My dear little Blossoms, there are now in this world, and always will be, a great many grannies besides myself, both in petticoats and pantaloons, some a deal younger to be sure; but all monstrous wise, and of my own family name. These old women, who never had chick nor child of their own, but who always know how to bring up other people’s children, will tell you with very long faces, that my enchanting, quieting, soothing volume, my all-sufficient anodyne for cross, peevish, won’t-be-comforted little bairns, ought to be laid aside for more learned books, such as they could select and publish. Fudge! I tell you that all their batterings can’t deface my beauties, nor their wise pratings equal my wiser prattlings; and all imitators of my refreshing songs might as well write a new Billy Shakespeare as another Mother Goose—we two great poets were born together, and we shall go out of the world together.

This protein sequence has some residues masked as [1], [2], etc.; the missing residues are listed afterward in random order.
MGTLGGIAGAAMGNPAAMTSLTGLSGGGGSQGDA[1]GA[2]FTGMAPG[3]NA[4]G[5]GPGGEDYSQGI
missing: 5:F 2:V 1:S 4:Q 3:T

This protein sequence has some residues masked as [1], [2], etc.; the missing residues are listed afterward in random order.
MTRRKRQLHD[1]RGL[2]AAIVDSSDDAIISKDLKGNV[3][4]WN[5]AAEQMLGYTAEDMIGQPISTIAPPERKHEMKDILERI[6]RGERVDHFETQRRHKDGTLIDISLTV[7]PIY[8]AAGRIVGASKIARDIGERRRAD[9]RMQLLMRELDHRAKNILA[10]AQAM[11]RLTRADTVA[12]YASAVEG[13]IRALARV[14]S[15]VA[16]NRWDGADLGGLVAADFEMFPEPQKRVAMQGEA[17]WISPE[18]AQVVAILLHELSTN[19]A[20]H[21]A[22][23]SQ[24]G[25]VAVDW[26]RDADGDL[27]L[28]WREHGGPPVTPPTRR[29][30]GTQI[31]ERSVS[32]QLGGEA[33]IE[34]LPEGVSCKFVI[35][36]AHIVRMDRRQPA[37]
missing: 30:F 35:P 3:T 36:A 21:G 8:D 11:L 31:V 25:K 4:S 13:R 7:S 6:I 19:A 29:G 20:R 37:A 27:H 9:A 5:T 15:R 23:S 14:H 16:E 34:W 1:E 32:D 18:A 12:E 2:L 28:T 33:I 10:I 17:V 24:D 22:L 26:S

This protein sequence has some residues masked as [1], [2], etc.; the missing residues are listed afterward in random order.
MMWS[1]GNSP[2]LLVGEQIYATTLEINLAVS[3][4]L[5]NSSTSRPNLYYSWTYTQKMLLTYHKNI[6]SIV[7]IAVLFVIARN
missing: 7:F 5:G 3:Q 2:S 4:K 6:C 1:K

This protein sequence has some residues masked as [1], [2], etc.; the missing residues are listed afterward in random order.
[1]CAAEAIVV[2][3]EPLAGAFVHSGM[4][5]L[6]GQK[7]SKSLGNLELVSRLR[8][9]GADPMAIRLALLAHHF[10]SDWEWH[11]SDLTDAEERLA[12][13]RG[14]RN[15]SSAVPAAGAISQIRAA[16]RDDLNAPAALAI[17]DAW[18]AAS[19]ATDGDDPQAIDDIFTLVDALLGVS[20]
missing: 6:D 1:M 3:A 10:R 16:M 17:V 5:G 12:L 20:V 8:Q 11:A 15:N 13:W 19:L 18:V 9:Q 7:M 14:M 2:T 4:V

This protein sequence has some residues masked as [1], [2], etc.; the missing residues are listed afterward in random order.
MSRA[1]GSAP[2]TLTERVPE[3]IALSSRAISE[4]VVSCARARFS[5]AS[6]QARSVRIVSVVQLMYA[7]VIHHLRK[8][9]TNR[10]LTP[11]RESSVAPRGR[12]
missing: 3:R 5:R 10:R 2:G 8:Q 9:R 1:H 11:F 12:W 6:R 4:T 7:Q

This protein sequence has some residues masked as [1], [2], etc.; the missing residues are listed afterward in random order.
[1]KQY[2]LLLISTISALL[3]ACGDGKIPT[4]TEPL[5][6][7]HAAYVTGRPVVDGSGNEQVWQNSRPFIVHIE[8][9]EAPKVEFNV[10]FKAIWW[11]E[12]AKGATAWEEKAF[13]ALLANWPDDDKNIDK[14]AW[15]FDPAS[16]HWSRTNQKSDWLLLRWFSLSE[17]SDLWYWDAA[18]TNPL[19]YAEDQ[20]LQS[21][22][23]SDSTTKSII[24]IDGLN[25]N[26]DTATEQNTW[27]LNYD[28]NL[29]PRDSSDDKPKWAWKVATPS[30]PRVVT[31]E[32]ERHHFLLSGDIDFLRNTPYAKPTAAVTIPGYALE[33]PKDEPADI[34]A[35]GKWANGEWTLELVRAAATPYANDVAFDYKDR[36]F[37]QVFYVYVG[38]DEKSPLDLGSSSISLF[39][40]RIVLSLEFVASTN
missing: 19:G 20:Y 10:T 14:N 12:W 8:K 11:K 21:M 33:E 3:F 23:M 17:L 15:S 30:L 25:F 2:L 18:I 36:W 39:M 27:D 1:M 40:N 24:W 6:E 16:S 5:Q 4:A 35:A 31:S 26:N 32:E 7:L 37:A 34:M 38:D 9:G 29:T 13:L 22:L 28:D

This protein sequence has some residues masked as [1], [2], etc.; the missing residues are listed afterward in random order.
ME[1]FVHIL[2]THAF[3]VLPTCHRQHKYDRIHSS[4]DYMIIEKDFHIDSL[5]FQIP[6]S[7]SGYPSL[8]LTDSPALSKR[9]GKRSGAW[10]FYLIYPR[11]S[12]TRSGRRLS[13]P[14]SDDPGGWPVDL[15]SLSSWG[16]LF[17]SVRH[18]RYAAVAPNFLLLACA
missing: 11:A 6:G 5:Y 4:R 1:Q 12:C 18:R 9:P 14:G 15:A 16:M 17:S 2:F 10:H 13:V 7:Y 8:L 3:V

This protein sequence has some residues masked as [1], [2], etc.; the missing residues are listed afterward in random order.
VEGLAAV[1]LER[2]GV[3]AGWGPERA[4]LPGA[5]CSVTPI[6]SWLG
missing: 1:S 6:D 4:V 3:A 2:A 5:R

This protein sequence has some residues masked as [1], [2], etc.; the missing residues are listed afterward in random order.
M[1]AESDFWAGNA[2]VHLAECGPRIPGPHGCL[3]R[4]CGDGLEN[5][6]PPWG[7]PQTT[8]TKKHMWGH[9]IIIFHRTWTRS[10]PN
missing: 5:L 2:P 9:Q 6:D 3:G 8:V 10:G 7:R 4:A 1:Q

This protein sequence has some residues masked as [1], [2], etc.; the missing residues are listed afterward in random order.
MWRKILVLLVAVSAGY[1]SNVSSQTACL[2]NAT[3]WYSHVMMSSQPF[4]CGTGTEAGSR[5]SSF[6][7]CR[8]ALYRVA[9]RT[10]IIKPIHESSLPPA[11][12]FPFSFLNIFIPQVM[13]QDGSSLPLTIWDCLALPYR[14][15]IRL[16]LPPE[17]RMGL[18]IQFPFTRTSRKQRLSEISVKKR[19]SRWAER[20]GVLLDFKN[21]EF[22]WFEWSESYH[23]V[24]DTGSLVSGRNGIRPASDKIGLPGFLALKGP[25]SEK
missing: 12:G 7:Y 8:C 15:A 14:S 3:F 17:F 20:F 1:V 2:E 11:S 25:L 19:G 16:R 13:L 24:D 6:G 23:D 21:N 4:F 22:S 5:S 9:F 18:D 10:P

No, no my Melodies will never die.
While nurses sing or babies cry.